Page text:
Sitting on the beach for six hours a day will give you plenty of time to think, especially if it’s the low season and there aren’t a lot of people on the beach. One of the things I like to do on the beach is people watch, but with less people this time of year, I’ve had more time to think.
Sitting on the beach is conducive to thinking. The waves rolling, the birds chirping, the breeze blowing. I’ve thought about a lot of things the past two days. Part of that thinking this week has been self-reflective. I didn’t plan this vacation with the intent of being self-reflective. It just kind of happened. I suppose the fact that I’m soon facing the big 5-0 might have something to do with it.
One of the things I’ve reflected on is how blessed I am as I face that big number. I told the congregation in the message on Sunday that it’s easy to give God the credit and the praise when things are going well, so I confess, this is the easy part for me. Someone asked me a few weeks ago how things were going, and my answer was, “I couldn’t write a book or a script to make my life any better.” Well, in the interest of full disclosure, if I were writing a book or script, it would include a chapter in which I received a great financial windfall, so technically, the statement wasn’t the truth, but that’s another story–literally!
I am, however, incredibly blessed, almost to the point that I’m embarrassed to say. Seriously? Who gets to be married to the best friend for almost 32 years. We have a great life together. We have incredible children and grandchildren, and they’re all healthy. Blessed, I tell you! And, when I came to ministry almost 22 years ago, I never, ever envisioned that I would be pastoring such as great congregation as the the one at FUMC, Monroe. I’ve spent a fair amount of time over the past couple of days thanking God for His blessings. I know they are his gifts to us, because I know I don’t deserve any of them. I hope that doesn’t come off as a “humbler than thou” attitude, but I’m just a blessed man.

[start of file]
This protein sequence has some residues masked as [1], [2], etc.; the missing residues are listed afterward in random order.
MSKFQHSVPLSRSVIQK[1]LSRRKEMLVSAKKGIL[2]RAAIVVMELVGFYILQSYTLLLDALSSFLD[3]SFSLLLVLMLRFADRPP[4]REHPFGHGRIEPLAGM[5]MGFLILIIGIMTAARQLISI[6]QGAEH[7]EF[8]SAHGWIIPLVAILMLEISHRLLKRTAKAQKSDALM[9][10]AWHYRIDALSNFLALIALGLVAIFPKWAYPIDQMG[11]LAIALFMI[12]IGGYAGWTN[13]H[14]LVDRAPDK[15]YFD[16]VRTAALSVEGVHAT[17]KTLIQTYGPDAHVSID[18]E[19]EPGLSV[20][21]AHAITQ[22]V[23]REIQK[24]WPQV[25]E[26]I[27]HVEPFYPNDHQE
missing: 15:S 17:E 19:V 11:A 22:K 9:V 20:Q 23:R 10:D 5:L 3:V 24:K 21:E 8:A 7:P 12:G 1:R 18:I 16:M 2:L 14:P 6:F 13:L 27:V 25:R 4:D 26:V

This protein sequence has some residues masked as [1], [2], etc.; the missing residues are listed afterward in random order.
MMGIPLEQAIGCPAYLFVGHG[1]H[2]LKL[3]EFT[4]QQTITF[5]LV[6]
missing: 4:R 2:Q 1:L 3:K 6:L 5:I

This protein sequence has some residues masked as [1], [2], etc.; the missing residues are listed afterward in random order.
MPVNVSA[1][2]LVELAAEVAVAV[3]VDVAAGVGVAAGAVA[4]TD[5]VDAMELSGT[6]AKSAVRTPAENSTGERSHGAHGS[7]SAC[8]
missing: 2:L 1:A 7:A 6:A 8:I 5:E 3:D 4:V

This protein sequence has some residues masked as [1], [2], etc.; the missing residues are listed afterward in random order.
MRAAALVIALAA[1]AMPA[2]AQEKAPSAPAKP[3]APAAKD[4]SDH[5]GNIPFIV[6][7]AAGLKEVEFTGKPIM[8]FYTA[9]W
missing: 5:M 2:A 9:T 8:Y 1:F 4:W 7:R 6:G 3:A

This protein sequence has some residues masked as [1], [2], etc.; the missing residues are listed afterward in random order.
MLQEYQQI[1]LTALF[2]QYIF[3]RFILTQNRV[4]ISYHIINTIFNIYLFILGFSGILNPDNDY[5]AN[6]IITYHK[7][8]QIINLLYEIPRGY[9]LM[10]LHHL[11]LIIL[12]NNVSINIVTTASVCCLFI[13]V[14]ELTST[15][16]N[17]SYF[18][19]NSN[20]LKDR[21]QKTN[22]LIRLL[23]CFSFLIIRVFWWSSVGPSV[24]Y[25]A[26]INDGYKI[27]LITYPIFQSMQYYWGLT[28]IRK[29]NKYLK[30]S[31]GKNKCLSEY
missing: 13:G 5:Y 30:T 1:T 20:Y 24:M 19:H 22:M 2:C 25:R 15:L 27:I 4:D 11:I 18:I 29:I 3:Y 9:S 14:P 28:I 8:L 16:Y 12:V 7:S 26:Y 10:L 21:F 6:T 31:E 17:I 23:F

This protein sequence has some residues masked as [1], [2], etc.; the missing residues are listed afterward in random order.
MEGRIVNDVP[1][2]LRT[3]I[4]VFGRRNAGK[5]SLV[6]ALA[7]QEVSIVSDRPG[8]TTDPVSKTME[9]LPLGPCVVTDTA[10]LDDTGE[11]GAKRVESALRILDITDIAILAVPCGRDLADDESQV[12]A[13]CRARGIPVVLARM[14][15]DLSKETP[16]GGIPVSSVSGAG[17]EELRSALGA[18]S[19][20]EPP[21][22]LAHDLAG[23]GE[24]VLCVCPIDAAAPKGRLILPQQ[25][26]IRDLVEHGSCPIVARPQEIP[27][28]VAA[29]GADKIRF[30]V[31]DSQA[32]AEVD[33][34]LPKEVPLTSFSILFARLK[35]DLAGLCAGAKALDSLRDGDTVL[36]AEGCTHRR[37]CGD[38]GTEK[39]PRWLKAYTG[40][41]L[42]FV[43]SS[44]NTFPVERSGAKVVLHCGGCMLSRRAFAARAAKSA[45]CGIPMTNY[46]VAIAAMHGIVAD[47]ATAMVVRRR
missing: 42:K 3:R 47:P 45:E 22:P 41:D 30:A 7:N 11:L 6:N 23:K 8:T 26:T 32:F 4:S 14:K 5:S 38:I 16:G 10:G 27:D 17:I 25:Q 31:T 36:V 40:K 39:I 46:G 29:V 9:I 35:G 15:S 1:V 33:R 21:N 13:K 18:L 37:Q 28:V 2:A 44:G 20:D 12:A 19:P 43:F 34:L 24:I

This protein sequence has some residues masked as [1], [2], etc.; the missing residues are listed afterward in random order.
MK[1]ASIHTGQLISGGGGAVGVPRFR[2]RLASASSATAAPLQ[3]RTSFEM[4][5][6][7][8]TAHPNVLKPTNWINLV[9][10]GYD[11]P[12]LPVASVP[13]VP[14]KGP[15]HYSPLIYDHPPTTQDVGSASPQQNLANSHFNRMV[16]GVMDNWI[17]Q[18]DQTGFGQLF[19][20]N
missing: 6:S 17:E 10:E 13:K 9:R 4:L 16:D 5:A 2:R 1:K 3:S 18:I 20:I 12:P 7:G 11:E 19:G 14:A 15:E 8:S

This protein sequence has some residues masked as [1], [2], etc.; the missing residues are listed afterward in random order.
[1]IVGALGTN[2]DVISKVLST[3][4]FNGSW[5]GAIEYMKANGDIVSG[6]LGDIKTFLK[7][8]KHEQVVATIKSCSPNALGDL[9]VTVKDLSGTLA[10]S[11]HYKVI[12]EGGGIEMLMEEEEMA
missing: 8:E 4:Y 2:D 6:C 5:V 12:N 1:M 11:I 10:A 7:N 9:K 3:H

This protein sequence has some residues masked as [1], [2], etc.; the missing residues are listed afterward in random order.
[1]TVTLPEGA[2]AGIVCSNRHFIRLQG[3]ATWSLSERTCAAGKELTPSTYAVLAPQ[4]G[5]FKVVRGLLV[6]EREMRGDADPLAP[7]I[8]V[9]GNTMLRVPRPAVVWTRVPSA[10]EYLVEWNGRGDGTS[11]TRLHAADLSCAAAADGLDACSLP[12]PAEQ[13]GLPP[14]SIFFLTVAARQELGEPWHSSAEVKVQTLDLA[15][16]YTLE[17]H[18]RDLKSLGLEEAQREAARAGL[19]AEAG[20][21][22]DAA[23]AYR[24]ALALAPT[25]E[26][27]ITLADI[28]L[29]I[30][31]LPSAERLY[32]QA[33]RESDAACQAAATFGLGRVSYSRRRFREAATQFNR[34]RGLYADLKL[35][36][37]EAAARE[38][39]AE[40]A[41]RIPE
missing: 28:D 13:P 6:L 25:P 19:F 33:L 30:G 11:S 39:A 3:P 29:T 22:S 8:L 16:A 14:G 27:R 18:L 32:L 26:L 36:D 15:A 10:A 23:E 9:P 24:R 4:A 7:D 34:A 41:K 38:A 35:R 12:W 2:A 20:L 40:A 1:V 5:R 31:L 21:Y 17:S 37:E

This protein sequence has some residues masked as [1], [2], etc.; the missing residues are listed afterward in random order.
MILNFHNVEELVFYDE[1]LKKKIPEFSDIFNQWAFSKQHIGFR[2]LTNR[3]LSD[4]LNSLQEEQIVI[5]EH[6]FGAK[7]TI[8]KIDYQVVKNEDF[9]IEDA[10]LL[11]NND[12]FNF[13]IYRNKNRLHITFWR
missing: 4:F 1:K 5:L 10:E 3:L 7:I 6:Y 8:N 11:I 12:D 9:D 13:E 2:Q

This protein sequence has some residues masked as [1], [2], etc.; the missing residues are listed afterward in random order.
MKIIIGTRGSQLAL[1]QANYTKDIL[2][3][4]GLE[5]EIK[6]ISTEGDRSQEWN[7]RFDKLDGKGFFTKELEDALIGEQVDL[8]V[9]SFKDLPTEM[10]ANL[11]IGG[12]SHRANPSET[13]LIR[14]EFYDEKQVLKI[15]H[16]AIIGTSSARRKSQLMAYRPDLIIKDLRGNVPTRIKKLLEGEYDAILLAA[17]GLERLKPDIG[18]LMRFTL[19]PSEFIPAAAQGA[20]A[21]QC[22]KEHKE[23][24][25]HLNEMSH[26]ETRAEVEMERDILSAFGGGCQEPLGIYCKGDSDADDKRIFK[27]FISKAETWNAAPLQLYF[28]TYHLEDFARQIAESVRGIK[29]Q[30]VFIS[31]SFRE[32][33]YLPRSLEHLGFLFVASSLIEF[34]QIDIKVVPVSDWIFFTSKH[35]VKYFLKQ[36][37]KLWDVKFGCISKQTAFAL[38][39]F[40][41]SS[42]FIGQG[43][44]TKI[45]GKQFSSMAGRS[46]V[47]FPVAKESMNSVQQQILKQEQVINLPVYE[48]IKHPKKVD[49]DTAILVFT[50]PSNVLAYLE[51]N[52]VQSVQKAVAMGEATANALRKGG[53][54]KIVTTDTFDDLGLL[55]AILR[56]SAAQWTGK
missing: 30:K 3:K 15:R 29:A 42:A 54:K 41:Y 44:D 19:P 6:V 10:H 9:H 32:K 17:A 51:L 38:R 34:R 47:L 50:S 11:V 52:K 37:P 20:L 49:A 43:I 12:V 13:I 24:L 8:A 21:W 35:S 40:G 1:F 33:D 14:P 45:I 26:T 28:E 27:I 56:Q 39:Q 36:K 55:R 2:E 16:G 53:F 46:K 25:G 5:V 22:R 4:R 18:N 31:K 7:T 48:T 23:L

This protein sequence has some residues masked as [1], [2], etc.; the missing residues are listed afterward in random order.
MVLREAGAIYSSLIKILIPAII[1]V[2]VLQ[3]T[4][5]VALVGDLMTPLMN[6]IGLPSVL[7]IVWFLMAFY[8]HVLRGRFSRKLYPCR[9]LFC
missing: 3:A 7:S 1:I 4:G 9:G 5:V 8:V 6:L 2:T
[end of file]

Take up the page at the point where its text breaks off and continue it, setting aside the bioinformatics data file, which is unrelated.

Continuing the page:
I’ve also done a fair amount of reflecting on the state of our denomination. I have said in the past that I love the United Methodist Church. I love it enough to want to stay and see it make a difference in the world. There have been a few times I’ve considered leaving for another denomination, but the reality is I don’t know what denomination it would be. Not many people know this, but coming out of seminary, I flirted with another denomination–even went out of state to visit a denominational official and the church they wanted me to pastor–but, in the end, I’m a United Methodist. For better or worse. I’ll be United Methodist until there is not a United Methodist Church. If there comes a day in my life time when there’s not a United Methodist Church, then I’ll consider being something else. In the meantime, I’m going to do all I can to live out my discipleship where I am, and I’m going to do all I can to insure that we people called Methodist continue to seek “holiness of heart and life,” and that the life-changing grace of God made real in Jesus Christ is made available to all who seek it.
Of course, that does make me wonder if I’m being faithful, or if I just don’t like change. I prefer to think it’s the former, but I sometimes know it’s probably the latter. It’s easier not to change. It’s the path of least resistance. I suppose it’s like so many other areas of my life. The Holy Spirit convicts me. I respond, but usually only momentarily, and then things return to “normal.” It’s like if I sit real still, the Holy Spirit will note the futility of his efforts and move on. He never does, he keeps coming back confronting me in the areas he desires to transform in my life. Transformation is hard (and sometimes messy) work. Again, this week, the Holy Spirit has been working on me. He’s spoken pretty clearly into some areas that he’s working on. I’ve heard him loud and clear. There’s more than a little anxiety as I explore some next steps because they will require change. But, isn’t that what transformation is all about?
I’ve pretty much come to this one conclusion–if there had been more people here to watch I wouldn’t have done so much thinking. Oh, well. Maybe next time I’ll come to the beach during high season.
Until next time, keep looking up…